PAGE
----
NVIDIA: GeForce boom not driven by cryptoDespite the shortages, NVIDIA still managed to pull in record revenue. One of the big questions concerns the role of cryptocurrency mining. We know industrial-scale miners are buying up everything they can find, in some cases miners are even buying laptops in bulk just to mine coin on GeForce RTX GPUs.
During the previous cryptocurrency boom, NVIDIA saw a massive boost in GeForce GPU sales. At the time, the company attributed the rise to big demand from gamers and claimed mining demand wasn't that big. But after the crypto market crashed in 2018, gaming GPU revenue took a nosedive and it became clear that sales to miners were much higher than what NVIDIA thought they were.
NVIDIA CFO Colette Kress addressed this topic in a conference call with financial analysts. While speaking at the digital Raymond James Institutional Investors Conference, Kress called the GeForce RTX 30 series the best launch ever in NVIDIA's history. She promised supply will be higher throughout Q1 as well as the rest of the year and explained that supply constraints aren't hurting NVIDIA's ability to grow.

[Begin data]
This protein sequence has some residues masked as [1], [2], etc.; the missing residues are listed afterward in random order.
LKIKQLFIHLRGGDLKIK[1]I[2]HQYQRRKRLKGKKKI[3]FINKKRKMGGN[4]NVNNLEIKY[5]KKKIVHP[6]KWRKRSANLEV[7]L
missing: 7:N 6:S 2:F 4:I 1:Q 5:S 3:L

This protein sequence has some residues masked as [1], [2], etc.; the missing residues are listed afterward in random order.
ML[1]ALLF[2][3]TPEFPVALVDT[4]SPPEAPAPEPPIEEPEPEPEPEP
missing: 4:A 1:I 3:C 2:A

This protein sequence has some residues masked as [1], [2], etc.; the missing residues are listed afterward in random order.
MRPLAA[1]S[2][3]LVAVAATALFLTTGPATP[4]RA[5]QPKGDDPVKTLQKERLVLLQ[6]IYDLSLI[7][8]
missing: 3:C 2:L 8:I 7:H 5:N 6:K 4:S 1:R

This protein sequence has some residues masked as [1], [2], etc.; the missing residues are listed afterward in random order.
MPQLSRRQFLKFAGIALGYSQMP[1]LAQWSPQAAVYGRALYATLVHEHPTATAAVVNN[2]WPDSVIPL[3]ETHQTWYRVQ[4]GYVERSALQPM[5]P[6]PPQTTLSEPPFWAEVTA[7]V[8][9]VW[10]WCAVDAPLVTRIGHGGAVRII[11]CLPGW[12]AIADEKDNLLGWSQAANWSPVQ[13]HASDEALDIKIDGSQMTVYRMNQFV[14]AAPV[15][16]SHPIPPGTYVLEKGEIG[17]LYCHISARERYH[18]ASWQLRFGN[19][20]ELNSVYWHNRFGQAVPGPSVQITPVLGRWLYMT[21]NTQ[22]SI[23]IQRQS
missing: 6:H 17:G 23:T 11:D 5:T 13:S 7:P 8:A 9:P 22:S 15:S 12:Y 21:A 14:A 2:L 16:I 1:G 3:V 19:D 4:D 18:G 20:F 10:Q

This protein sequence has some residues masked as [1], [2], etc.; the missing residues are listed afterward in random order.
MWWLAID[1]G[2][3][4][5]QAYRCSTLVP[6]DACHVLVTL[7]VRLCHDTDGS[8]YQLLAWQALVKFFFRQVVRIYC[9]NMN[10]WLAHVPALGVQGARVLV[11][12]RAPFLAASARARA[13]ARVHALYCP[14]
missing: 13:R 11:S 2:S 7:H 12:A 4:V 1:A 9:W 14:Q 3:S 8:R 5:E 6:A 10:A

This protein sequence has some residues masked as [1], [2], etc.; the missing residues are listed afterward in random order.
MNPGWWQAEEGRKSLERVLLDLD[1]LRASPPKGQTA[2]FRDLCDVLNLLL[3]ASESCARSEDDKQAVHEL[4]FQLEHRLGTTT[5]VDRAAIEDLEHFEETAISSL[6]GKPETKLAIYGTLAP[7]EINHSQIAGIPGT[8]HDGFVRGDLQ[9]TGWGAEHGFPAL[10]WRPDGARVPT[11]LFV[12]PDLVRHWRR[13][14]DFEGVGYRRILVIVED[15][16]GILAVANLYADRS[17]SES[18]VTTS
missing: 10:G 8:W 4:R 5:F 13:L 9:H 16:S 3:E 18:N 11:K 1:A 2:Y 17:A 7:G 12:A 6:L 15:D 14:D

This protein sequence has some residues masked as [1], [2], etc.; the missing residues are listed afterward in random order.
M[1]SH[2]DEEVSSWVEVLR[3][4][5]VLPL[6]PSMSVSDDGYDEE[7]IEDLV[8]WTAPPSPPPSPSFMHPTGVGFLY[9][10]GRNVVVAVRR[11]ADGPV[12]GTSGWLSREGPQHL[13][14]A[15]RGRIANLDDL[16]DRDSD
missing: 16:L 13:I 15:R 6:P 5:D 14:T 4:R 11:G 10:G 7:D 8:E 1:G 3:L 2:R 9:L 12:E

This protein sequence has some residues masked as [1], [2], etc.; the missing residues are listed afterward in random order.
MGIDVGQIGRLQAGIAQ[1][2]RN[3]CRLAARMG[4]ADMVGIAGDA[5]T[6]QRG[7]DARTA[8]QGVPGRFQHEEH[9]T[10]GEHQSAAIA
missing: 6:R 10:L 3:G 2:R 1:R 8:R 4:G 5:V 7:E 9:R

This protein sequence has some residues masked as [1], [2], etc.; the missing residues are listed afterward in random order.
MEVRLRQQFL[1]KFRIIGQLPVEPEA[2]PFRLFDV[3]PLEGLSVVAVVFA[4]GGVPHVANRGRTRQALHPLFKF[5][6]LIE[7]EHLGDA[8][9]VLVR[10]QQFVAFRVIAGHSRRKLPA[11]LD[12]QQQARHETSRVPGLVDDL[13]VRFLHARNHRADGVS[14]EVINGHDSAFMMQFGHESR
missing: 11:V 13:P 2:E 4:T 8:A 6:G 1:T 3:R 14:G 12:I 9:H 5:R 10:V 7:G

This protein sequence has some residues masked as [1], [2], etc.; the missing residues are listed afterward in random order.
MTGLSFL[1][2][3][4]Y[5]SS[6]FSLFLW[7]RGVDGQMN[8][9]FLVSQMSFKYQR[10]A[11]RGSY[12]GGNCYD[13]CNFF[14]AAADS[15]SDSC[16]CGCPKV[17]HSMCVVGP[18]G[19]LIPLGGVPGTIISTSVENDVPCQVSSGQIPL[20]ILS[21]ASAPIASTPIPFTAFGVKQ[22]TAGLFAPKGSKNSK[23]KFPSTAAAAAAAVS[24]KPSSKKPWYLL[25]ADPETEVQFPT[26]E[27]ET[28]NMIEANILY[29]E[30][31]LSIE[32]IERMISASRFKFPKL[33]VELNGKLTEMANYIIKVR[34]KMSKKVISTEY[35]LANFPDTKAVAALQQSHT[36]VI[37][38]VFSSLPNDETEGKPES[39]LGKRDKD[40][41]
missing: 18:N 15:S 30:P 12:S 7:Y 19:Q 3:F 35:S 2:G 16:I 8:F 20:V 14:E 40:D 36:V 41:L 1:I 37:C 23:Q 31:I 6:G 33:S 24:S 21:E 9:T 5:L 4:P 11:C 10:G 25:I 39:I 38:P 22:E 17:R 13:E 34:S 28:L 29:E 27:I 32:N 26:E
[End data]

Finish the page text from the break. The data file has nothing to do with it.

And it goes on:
Kress believes that even without crypto demand, NVIDIA would have shipped the same number of GeForce GPUs because of the supply constraints. One of the key differences versus the 2018 cycle is that this time, the RTX 30 series is in the early stages of its ramp, and demand from gamers is described as huge.
Our quarter for gaming, for example, probably would have been the same with or without crypto because we're supply constrained. So we'll continue to watch this. We believe that our CMP product will allow us better visibility for understanding the size of crypto within our quarter. - NVIDIA CFO Colette KressSo yes, miners and gamers are competing for the limited supply of video cards, but NVIDIA thinks all inventory would still have sold out even without crypto demand.